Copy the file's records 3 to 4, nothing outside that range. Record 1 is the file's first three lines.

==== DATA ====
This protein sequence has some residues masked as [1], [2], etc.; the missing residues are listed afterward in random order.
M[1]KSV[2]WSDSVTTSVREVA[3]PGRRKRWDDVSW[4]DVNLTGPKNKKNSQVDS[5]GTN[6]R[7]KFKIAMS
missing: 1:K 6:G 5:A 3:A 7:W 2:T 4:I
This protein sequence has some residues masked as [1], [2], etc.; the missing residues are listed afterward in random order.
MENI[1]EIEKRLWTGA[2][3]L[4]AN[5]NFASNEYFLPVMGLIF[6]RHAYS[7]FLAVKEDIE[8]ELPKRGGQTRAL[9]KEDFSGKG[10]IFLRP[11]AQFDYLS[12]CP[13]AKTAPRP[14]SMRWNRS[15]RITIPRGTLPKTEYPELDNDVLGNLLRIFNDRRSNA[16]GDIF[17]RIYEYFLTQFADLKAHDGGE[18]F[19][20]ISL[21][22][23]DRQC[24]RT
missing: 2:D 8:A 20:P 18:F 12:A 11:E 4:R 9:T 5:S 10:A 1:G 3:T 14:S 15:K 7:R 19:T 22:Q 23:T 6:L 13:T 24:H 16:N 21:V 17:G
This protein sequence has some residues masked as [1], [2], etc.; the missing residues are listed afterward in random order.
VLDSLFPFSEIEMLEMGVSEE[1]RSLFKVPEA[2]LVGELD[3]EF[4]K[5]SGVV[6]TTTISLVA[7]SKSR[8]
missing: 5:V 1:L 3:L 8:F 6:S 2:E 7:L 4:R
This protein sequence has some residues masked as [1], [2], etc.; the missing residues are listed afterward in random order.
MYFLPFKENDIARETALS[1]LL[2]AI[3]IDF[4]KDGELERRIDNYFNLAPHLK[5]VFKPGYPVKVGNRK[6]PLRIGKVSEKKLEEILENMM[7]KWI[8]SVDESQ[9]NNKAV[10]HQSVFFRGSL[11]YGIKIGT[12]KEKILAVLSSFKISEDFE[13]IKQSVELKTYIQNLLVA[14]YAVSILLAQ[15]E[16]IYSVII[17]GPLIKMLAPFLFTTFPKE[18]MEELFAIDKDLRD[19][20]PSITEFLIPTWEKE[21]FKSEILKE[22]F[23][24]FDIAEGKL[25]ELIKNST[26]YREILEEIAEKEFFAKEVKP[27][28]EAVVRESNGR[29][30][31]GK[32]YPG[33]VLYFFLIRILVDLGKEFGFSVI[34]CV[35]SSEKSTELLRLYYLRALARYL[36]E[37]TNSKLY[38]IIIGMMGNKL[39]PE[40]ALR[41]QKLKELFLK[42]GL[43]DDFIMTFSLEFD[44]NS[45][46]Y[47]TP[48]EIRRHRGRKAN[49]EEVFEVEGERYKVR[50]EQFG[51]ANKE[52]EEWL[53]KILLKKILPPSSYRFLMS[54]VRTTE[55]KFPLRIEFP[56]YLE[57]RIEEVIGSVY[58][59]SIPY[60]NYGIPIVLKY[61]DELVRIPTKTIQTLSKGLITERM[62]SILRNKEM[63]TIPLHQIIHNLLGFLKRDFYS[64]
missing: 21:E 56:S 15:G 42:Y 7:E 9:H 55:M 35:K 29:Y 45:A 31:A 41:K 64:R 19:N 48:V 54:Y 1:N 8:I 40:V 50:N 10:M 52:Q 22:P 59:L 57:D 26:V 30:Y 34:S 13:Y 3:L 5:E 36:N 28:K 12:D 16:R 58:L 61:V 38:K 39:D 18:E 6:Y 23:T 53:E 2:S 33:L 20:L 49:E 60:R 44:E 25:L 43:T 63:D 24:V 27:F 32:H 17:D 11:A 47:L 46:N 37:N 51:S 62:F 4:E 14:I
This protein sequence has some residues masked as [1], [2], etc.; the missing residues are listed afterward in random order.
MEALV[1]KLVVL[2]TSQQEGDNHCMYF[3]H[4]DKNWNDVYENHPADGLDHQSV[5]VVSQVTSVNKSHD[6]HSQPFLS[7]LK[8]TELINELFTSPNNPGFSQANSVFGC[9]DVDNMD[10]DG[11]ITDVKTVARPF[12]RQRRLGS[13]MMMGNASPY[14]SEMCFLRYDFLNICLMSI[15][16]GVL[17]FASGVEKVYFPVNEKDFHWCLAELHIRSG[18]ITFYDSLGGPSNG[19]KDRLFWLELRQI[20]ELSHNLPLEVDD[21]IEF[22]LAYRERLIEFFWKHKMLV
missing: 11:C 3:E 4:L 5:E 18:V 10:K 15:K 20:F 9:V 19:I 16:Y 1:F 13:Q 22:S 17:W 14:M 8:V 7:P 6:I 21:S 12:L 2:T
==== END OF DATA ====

This protein sequence has some residues masked as [1], [2], etc.; the missing residues are listed afterward in random order.
VLDSLFPFSEIEMLEMGVSEE[1]RSLFKVPEA[2]LVGELD[3]EF[4]K[5]SGVV[6]TTTISLVA[7]SKSR[8]
missing: 5:V 1:L 3:L 8:F 6:S 2:E 7:L 4:R
This protein sequence has some residues masked as [1], [2], etc.; the missing residues are listed afterward in random order.
MYFLPFKENDIARETALS[1]LL[2]AI[3]IDF[4]KDGELERRIDNYFNLAPHLK[5]VFKPGYPVKVGNRK[6]PLRIGKVSEKKLEEILENMM[7]KWI[8]SVDESQ[9]NNKAV[10]HQSVFFRGSL[11]YGIKIGT[12]KEKILAVLSSFKISEDFE[13]IKQSVELKTYIQNLLVA[14]YAVSILLAQ[15]E[16]IYSVII[17]GPLIKMLAPFLFTTFPKE[18]MEELFAIDKDLRD[19][20]PSITEFLIPTWEKE[21]FKSEILKE[22]F[23][24]FDIAEGKL[25]ELIKNST[26]YREILEEIAEKEFFAKEVKP[27][28]EAVVRESNGR[29][30][31]GK[32]YPG[33]VLYFFLIRILVDLGKEFGFSVI[34]CV[35]SSEKSTELLRLYYLRALARYL[36]E[37]TNSKLY[38]IIIGMMGNKL[39]PE[40]ALR[41]QKLKELFLK[42]GL[43]DDFIMTFSLEFD[44]NS[45][46]Y[47]TP[48]EIRRHRGRKAN[49]EEVFEVEGERYKVR[50]EQFG[51]ANKE[52]EEWL[53]KILLKKILPPSSYRFLMS[54]VRTTE[55]KFPLRIEFP[56]YLE[57]RIEEVIGSVY[58][59]SIPY[60]NYGIPIVLKY[61]DELVRIPTKTIQTLSKGLITERM[62]SILRNKEM[63]TIPLHQIIHNLLGFLKRDFYS[64]
missing: 21:E 56:S 15:G 42:Y 7:E 9:H 55:M 35:K 29:Y 45:A 31:A 41:K 64:R 19:N 48:V 54:Y 1:N 8:I 40:V 50:N 10:M 52:Q 22:P 59:L 57:D 26:V 30:Y 34:S 13:Y 3:L 5:E 36:N 28:K 12:D 16:R 58:L 61:V 38:K 39:D 18:E 6:Y 23:T 53:E 2:S 33:L 20:L 49:E 60:R 44:E 25:L 43:T 63:D 24:V 27:F 32:H 17:D 11:A 47:L 46:N 37:N 51:S 62:F 4:E 14:I